Children with attention deficient disorder (ADHD) often have trouble adapting to learning environments and are disciplined for disruptive behavior such as fidgeting. ADHD is a neurodevelopmental disorder that can manifest itself in three various subtypes: hyperactive-impulsive, predominately inattentive, and combined hyperactive-impulsive and inattentive.
These various subtypes of ADHD all encompass behaviors like inattention, hyper activity, and impulsivity that interfere with learning. One of the predominant effects of ADHD is fidgeting that causes involuntary body movements of the hands, feet, and head. This effect of ADHD has often been attributed as key factor that contributes a disruptive learning environment. However, new research published in the Journal of Attention Disorders supports previous research results that fidgeting might actually help performance in children with ADHD.
Fidgeting Stimulates Physiological Arousal
During the research study, 25 children ages 8 to 12 with ADHD were given a serious of memory tasks to complete. Researchers in the study were particularly attentive to the reoccurrence of fidgeting experienced by each subject during the memory tasks. The design of the study had one group of children recall where a series of dots appeared on a digital screen, and had them mentally reorder the dots based on the color. Another component of the study also had children remembering a series of numbers and letters, and then reordering numerical components from smallest to biggest.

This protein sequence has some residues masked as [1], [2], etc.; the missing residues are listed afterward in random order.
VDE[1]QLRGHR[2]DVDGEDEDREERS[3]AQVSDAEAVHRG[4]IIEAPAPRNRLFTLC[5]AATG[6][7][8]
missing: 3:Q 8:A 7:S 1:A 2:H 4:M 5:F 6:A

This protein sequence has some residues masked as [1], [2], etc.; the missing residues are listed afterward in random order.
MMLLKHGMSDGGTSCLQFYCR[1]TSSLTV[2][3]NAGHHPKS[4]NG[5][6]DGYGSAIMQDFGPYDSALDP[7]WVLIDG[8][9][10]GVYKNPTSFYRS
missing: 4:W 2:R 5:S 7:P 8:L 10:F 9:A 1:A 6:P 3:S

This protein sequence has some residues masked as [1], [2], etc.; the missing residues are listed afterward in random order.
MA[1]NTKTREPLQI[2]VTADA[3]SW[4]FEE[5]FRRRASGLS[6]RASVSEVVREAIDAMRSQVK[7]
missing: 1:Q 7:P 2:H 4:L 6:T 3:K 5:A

During the easy tasks, children knew exactly how many items needed to be recalled. More difficult tasks however, had a randomized amount of items that children had to recall during test. Researchers observed fidgeting during both easy and difficult tasks; however, a spike of 25% more fidgeting was observed during the more difficult randomized task.
The implications of this research study support previous findings that children with ADHD perform better during tasks when they fidgeted. Researchers noted that fidgeting in children with ADHD might increase physiological arousal similar to stimulant medications, however there is currently no clear evidence that suggests that effect. Researchers however are taking the results of these studies to plan future research that aims at finding evidence that links movement with arousal and task performance in children with ADHD. For more information about ADHD symptoms, treatments and medications, visit our ADHD Conditions Page.